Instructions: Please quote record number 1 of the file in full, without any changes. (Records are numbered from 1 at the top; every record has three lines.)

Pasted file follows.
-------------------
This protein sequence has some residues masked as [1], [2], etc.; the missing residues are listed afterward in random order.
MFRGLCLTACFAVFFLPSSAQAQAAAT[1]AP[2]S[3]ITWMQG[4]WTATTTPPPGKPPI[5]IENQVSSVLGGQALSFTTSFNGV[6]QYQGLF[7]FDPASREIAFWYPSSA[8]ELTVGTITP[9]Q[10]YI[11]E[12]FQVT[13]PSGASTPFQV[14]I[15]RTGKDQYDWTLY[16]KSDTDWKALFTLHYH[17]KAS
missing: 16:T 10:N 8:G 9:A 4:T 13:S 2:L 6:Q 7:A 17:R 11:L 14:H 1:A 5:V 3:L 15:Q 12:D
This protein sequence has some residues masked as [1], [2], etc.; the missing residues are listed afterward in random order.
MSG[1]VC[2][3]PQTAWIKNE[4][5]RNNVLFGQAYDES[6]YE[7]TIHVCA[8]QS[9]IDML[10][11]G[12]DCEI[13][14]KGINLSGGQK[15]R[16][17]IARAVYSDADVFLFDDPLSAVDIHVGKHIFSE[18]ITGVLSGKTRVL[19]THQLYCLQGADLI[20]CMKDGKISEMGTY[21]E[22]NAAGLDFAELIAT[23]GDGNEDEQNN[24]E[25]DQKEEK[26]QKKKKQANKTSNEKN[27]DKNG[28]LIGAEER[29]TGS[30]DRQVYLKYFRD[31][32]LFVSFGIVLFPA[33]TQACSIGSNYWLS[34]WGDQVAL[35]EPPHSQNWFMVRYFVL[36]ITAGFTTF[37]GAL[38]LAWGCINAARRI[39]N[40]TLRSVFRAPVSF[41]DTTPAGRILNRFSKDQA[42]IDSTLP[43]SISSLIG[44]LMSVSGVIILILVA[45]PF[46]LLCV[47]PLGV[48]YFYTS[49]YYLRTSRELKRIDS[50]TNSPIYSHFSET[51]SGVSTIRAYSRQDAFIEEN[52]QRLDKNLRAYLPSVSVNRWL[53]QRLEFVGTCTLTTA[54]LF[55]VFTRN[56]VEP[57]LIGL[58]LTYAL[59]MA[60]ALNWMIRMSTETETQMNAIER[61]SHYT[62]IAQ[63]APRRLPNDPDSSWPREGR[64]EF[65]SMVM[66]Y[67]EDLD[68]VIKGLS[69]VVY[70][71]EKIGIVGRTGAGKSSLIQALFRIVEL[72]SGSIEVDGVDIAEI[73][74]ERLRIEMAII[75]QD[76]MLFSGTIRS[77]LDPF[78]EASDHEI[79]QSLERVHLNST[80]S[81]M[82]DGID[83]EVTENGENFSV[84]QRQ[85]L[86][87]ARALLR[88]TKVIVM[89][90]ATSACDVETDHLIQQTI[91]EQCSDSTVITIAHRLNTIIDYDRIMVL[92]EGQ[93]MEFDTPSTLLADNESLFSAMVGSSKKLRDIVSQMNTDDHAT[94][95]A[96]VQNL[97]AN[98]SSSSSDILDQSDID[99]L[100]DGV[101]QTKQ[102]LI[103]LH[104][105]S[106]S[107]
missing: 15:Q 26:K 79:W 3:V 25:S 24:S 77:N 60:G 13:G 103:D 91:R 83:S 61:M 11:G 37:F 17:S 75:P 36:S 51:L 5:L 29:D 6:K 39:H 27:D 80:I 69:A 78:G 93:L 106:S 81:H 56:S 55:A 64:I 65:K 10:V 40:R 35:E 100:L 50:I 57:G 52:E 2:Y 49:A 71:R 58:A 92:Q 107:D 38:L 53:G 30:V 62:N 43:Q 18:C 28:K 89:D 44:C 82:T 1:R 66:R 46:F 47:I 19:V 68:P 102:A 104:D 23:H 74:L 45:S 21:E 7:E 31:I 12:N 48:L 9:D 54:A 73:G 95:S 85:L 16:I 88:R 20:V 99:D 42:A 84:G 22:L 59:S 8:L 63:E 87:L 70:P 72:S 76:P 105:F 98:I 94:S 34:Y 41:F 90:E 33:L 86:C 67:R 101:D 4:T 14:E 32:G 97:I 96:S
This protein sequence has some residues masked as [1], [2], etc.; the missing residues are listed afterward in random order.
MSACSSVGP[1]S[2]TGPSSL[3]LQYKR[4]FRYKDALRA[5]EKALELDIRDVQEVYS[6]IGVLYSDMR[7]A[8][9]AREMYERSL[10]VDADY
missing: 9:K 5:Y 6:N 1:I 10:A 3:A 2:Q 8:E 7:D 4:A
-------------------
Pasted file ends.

This protein sequence has some residues masked as [1], [2], etc.; the missing residues are listed afterward in random order.
MFRGLCLTACFAVFFLPSSAQAQAAAT[1]AP[2]S[3]ITWMQG[4]WTATTTPPPGKPPI[5]IENQVSSVLGGQALSFTTSFNGV[6]QYQGLF[7]FDPASREIAFWYPSSA[8]ELTVGTITP[9]Q[10]YI[11]E[12]FQVT[13]PSGASTPFQV[14]I[15]RTGKDQYDWTLY[16]KSDTDWKALFTLHYH[17]KAS
missing: 16:T 10:N 8:G 9:A 4:T 13:S 2:L 6:Q 7:A 17:R 11:L 14:H 1:A 5:V 3:L 15:Q 12:D